Britain is facing a growing far-right terror threat, campaigners have warned, fuelled by the spread of hate messages by online extremists.
Hope not Hate, in its annual report, has said online extremism is on the rise, claiming that supporters of the outlawed National Action group are subverting government bans by operating under a new front.
There were 28 arrests made last year for far-right inspired terrorist or similarly violent offences, the campaign group said, warning of further violence to come in coming months.
“We are facing a surging threat from far-right terrorism and violent extremism,” said Nick Lowles, campaign group chief executive.
“No-one should be surprised by this upsurge – we have long warned the authorities about the problem of far-right terrorism and violence.
“Combined with burgeoning online hatred, directed particularly towards Muslims, we fear further violence from the extreme right in the months to come.”
It comes just days after the UK’s most-senior anti-terror police officer revealed four extreme right-wing anti-terror plots were been foiled in 2017.
The threat, national counter-terrorism police chief Assistant Commissioner Mark Rowley had said on Monday as he called for internet firms to do more, was “significant”.
There have been a number of reports of far-right threats over recent months, with Labour MSP Anas Sarwar revealing a fortnight ago he was sent threatening emails after speaking out about his experience of racism and Islamophobia.
And in early February, a homophobic neo-Nazi terrorist from Cumbria was found guilty at a court in Leeds of plotting a machete attack on a pub’s gay pride night.
It follows the murder of Batley and Spen MP Jo Cox who was killed in 2016 by far-right extremist Thomas Mair who is said to have shouted “Britain first” as he attacked the mother of two outside her constituency surgery.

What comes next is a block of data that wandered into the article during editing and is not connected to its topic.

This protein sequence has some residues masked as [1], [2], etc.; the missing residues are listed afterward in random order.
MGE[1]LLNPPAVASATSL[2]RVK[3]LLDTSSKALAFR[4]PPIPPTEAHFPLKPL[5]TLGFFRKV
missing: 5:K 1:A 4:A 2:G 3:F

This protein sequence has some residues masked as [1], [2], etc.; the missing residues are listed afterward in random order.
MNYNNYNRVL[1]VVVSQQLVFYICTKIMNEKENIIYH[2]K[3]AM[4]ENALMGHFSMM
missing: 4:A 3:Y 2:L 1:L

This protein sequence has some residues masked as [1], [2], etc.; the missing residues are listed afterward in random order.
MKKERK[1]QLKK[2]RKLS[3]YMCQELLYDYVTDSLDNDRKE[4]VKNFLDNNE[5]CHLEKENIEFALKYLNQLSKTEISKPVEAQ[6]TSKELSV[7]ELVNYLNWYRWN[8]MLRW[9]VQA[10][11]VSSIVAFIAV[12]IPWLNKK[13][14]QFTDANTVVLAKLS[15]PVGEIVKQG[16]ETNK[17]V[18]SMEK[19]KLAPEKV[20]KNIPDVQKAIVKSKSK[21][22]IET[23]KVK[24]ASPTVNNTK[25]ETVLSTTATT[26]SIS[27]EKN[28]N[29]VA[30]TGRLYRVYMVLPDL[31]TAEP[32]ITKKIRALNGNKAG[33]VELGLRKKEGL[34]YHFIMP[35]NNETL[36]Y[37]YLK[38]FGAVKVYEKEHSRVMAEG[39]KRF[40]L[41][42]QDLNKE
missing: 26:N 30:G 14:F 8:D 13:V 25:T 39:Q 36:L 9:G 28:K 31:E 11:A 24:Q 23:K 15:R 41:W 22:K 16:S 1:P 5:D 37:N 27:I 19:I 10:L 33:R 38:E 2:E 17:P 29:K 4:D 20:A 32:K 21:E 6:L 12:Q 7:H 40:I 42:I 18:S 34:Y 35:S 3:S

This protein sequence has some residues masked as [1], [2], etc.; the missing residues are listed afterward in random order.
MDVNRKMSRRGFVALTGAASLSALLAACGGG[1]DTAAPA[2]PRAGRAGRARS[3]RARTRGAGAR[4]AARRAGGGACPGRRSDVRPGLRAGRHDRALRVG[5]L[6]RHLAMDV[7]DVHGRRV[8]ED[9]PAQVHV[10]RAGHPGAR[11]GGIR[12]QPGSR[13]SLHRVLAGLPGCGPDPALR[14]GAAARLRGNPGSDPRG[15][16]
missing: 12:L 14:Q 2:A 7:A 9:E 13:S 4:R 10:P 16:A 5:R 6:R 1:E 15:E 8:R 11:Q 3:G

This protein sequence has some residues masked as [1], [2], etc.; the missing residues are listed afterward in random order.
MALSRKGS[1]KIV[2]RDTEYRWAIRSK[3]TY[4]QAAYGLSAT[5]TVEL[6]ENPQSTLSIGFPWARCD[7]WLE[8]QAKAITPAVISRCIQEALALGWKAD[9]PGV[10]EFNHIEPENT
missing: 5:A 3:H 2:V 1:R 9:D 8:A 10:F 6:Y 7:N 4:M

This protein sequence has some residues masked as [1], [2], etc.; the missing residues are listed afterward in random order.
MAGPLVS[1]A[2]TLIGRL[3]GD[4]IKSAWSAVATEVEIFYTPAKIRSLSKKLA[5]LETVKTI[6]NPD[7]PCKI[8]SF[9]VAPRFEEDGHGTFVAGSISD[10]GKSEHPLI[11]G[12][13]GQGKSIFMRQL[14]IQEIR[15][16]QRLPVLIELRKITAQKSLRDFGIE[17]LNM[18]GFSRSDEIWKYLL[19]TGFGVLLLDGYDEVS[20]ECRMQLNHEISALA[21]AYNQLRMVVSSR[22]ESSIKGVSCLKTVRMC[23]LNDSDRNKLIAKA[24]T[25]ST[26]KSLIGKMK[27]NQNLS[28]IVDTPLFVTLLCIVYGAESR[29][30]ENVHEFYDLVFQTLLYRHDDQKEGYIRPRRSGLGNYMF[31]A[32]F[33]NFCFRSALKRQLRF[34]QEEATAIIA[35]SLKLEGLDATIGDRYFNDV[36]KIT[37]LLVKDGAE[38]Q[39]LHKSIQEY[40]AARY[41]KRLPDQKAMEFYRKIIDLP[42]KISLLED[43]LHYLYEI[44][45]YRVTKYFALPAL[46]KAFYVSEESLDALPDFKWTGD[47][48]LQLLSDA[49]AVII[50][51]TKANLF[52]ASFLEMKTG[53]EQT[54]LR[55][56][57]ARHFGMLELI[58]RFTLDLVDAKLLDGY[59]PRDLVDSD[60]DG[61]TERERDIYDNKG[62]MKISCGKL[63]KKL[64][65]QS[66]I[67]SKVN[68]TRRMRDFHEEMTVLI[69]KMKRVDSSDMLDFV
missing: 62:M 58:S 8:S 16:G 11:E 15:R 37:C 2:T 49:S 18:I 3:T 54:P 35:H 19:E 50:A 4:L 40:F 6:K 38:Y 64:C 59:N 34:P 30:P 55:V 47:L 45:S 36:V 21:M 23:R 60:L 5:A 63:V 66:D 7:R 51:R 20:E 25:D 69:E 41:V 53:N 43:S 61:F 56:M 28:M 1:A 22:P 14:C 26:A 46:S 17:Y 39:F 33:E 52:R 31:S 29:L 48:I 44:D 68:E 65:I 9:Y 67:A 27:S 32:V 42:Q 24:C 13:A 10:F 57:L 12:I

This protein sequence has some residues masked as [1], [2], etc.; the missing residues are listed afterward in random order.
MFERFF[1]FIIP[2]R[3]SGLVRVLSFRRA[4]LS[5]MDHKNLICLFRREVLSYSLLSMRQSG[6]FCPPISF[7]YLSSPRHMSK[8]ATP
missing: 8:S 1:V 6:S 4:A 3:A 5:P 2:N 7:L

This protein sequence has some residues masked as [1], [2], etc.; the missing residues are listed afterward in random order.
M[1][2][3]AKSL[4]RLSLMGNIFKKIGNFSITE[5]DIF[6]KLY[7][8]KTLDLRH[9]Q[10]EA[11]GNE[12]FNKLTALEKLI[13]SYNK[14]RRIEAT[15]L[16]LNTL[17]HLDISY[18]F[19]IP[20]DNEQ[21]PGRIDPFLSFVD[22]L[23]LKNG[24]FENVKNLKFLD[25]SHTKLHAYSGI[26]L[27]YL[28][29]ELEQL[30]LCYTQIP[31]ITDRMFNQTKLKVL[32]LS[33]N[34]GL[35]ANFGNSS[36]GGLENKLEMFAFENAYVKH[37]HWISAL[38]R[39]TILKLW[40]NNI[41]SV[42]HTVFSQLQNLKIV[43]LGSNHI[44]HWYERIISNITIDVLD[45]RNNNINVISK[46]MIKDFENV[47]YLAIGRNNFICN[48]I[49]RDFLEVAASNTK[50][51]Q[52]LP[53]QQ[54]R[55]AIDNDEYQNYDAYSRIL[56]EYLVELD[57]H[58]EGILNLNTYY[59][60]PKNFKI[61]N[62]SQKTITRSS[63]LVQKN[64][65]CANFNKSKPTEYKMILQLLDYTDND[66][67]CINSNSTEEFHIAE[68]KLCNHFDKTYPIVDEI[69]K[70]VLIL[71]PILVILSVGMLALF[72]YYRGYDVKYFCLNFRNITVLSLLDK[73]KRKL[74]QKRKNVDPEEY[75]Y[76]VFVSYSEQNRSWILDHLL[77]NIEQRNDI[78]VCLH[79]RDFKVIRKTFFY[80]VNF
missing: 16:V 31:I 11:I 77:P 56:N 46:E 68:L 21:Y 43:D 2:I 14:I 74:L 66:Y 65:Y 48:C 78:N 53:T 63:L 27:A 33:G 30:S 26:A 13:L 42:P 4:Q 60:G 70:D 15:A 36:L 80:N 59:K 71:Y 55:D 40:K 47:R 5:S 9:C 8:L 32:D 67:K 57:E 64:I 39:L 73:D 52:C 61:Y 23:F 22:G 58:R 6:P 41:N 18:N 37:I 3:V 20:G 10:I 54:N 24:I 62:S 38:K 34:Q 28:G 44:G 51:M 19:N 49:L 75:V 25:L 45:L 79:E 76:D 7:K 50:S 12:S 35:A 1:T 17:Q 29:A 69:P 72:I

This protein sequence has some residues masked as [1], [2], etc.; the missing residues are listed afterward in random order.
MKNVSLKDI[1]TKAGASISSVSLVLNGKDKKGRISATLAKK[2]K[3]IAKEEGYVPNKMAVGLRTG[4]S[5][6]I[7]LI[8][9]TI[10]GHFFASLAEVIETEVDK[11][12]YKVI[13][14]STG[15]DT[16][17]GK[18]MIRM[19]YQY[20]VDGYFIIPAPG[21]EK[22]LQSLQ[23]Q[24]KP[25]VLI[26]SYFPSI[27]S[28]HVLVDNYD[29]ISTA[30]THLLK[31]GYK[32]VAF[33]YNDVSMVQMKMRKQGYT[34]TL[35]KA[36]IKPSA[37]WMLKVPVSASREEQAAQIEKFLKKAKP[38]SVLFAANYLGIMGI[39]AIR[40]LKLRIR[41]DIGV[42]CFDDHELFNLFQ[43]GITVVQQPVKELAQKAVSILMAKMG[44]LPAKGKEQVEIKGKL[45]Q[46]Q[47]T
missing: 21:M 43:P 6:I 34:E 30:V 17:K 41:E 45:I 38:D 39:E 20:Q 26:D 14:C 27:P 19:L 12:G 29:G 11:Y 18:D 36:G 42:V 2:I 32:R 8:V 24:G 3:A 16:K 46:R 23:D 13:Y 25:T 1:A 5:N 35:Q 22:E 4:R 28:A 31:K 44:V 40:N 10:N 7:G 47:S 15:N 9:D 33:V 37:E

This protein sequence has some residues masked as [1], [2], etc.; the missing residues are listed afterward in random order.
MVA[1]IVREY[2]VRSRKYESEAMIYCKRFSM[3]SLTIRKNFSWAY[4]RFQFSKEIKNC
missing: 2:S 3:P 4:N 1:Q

Mair was described by prosecutors as a man “motivated by hate” with his crimes “nothing less than acts of terrorism”.
Yesterday, MI5 downgraded the official threat level for Northern Ireland-related terrorism in Britain from substantial to moderate, which means security officials assess an attack as “possible but not likely”.
The threat level to the UK from international terrorism remains at severe, meaning that an attack is highly likely.
Now, the State of Hate report for 2018, published today, claims that while traditional far-right organisations have their lowest membership rate for 20 years, there is growing extreme right-wing hatred online, highlighting the case of Finsbury Park Mosque terror attacker Darren Osborne, 48.
He was jailed for at least 43 years after ploughing a hire van into a group of Muslims after becoming radicalised by far-right material within just a few weeks, his trial heard.
The anti-fascist organisation is calling for more to be done to crack down on the “peddlers of hate” spreading their message on social media.
“We must be prepared for more terrorist plots and use of extreme violence from the far right for the foreseeable future,” said Mr Lowles.